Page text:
The whole family fled from Afghanistan eight years ago, after one of Bibikhal Uzbeki’s grandchildren was personally threatened by the Taliban. She told the Agency about this during her interview, but regardless of this, they claim that there is no problem for either the family or the 106-year-old Bibikhal Uzbeki to return back to where they once fled from. They do admit that there has been fighting in the area and that the roads are sometimes unsafe, but say there should be no problem for the family to return to their village in Kunduz.

Bibikhal Uzbeki’s lawyer has been trying to point out her age and ask for an exception in her case, since she is in the final stage of life. Blank Spot, who is behind the article, have been trying to get more answers from the Migration Agency in this case and about why they choose to reject someone this old or sick.


Brook House is one of 11 detention removal centres in England, which together took in 28,908 people last year — including 71 children. During the year, 28,661 people left detention — of which 64% were held for less than 29 days, 18% for between 29 days and 2 months, and 11% for between two and four months. Of the 1,848 (6%) remaining, 179 had been in detention for between one and two years, and 29 for two years or longer.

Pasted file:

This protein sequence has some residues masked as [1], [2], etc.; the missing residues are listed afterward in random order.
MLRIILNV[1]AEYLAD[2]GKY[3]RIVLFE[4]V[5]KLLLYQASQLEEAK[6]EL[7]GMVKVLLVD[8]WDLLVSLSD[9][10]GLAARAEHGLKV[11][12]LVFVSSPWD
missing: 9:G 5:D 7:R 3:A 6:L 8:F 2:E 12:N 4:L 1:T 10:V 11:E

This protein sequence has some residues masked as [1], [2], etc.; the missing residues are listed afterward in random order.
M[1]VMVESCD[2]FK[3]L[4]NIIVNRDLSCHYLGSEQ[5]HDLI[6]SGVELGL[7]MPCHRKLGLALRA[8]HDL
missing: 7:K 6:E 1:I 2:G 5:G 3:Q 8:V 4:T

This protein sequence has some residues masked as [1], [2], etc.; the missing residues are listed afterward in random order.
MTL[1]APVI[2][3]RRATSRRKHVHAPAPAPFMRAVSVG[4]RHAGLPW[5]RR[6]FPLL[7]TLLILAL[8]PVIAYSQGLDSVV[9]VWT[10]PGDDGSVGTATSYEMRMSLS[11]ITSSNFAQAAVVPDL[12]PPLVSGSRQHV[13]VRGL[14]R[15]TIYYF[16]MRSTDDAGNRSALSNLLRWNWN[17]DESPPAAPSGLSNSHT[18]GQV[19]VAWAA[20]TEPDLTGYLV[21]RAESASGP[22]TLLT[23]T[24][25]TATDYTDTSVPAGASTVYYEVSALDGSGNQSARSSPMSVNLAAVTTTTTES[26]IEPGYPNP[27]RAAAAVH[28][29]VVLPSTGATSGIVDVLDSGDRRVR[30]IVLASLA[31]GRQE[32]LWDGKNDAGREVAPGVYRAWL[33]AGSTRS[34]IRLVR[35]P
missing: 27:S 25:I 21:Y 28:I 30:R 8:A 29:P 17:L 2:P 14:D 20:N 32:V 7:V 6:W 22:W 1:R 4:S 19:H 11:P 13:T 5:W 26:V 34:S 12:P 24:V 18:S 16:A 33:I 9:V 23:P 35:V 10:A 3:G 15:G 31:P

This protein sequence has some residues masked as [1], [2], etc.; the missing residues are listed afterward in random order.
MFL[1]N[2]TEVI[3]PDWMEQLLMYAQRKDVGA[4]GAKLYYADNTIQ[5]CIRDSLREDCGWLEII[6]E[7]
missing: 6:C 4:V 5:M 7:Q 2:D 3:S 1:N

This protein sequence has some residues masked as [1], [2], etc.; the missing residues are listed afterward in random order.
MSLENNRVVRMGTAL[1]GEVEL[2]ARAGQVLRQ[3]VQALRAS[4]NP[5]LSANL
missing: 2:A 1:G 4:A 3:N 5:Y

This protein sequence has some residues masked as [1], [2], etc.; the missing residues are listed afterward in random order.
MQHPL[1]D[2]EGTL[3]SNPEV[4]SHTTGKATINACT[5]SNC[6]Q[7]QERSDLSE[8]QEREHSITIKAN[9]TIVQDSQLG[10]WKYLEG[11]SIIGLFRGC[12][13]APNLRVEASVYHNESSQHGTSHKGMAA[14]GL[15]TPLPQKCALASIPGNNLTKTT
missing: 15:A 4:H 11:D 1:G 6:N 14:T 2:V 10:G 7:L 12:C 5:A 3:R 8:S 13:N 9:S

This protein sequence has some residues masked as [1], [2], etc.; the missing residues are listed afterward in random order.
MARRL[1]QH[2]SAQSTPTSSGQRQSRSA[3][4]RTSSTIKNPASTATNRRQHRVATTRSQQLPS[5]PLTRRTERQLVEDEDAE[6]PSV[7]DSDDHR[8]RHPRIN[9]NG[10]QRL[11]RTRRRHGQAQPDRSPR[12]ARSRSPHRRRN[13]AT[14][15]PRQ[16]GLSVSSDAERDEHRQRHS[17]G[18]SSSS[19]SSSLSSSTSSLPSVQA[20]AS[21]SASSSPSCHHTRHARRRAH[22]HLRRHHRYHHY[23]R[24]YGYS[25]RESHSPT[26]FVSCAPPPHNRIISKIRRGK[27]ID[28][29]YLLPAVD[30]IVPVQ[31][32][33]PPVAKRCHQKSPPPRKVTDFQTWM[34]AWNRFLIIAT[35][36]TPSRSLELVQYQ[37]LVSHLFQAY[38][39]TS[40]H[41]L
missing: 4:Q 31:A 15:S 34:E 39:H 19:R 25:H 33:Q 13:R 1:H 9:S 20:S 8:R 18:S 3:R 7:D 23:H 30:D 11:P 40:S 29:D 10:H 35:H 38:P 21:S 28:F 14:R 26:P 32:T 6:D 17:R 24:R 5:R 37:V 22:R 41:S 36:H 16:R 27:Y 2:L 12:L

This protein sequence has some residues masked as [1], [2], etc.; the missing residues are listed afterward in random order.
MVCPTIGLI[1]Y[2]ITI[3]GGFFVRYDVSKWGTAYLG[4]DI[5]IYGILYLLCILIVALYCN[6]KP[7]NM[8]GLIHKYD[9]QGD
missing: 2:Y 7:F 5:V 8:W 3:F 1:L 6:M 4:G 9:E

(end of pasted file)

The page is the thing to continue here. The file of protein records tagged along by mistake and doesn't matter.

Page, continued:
Rohingya Muslims living in Burma face extreme discrimination. Even though many of them come from families who have lived in Burma for several generations, they are denied citizenship. Officially stateless, the Rohingya are not allowed to seek medical care in Burmese hospitals and their children are not allowed in state schools. Most Rohingya adults are excluded from the work force.

In the days since August 25, close to 9,000 Rohingya civilians have found refuge across the border in Bangladesh, according to Rohingya community leaders. But Bangladeshi border guards have prevented thousands more civilians, including many women and children, from crossing the border. With nowhere to go, the civilians are left trapped, within easy range of the guns of the Burmese soldiers who followed them to the border. It is estimated that around 400 refugees have already been killed whilst trying to escape.

We strive to echo correct news from the ground, through collaborationand fairness, so let us know if something you read here is not right.

Anything you want to share — contact us on Facebook or writeto:areyousyrious@gmail.com

Daily news digests from the field, mainly for volunteers and refugees on the route, but also for journalists and other parties.